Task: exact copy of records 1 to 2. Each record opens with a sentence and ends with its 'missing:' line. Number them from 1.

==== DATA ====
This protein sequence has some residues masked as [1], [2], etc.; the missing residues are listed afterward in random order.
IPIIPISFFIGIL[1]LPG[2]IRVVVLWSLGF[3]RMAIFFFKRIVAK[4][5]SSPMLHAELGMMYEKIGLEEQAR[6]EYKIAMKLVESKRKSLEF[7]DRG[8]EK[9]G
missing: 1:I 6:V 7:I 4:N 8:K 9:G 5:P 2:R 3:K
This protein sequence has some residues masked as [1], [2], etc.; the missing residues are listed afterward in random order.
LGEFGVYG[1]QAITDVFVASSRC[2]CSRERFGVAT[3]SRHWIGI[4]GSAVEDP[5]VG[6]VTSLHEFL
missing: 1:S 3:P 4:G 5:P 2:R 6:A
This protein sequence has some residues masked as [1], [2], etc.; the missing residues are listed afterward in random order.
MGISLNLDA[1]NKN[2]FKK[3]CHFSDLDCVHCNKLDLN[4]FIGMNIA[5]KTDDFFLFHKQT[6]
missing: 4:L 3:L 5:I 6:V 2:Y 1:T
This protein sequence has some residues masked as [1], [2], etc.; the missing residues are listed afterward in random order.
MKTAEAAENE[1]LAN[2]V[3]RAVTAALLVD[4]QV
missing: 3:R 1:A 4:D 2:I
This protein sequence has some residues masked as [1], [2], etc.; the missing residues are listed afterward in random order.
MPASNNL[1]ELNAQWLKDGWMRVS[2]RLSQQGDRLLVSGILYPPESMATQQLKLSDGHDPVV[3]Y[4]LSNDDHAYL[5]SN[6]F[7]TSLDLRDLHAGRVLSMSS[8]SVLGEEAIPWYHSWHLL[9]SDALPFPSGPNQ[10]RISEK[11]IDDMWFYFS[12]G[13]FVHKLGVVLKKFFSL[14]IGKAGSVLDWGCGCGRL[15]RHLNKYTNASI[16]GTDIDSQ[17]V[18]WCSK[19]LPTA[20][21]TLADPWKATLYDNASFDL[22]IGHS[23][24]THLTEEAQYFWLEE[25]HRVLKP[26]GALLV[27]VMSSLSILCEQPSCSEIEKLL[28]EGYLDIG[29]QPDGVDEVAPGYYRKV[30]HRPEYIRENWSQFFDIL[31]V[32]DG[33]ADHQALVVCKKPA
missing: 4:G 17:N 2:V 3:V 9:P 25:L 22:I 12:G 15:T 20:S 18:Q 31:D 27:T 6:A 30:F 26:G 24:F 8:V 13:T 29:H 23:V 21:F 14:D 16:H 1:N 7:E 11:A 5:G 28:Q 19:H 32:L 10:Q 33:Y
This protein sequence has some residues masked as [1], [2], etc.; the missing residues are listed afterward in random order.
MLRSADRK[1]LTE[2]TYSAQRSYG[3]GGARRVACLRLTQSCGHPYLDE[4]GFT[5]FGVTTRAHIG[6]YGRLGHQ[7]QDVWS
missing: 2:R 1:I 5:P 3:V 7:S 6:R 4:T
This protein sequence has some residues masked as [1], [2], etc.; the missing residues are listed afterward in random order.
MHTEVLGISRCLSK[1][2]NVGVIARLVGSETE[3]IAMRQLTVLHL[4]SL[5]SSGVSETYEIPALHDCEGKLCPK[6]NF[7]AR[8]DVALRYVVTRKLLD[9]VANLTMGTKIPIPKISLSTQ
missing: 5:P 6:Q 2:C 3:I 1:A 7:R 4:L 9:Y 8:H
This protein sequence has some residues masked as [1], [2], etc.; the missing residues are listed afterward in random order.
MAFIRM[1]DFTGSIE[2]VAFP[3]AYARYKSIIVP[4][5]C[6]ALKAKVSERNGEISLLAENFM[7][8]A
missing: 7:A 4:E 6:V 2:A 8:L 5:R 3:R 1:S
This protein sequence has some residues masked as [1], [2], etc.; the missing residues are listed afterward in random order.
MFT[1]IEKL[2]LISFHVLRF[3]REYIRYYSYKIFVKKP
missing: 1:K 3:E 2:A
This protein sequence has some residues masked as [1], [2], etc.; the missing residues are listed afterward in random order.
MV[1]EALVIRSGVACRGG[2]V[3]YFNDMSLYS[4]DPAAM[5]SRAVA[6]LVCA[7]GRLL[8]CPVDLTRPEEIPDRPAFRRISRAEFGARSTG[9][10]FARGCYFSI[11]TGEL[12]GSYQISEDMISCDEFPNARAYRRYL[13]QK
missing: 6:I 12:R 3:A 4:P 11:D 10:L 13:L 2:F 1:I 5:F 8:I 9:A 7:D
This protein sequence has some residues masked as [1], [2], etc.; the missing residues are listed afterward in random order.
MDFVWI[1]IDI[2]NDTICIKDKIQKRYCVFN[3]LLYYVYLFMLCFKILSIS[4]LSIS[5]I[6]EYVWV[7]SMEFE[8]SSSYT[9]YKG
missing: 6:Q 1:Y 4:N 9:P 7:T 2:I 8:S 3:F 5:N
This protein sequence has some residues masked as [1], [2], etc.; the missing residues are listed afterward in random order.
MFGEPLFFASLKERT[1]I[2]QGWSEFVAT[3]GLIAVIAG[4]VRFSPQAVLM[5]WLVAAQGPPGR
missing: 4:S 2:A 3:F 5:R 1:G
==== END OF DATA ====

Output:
This protein sequence has some residues masked as [1], [2], etc.; the missing residues are listed afterward in random order.
IPIIPISFFIGIL[1]LPG[2]IRVVVLWSLGF[3]RMAIFFFKRIVAK[4][5]SSPMLHAELGMMYEKIGLEEQAR[6]EYKIAMKLVESKRKSLEF[7]DRG[8]EK[9]G
missing: 1:I 6:V 7:I 4:N 8:K 9:G 5:P 2:R 3:K
This protein sequence has some residues masked as [1], [2], etc.; the missing residues are listed afterward in random order.
LGEFGVYG[1]QAITDVFVASSRC[2]CSRERFGVAT[3]SRHWIGI[4]GSAVEDP[5]VG[6]VTSLHEFL
missing: 1:S 3:P 4:G 5:P 2:R 6:A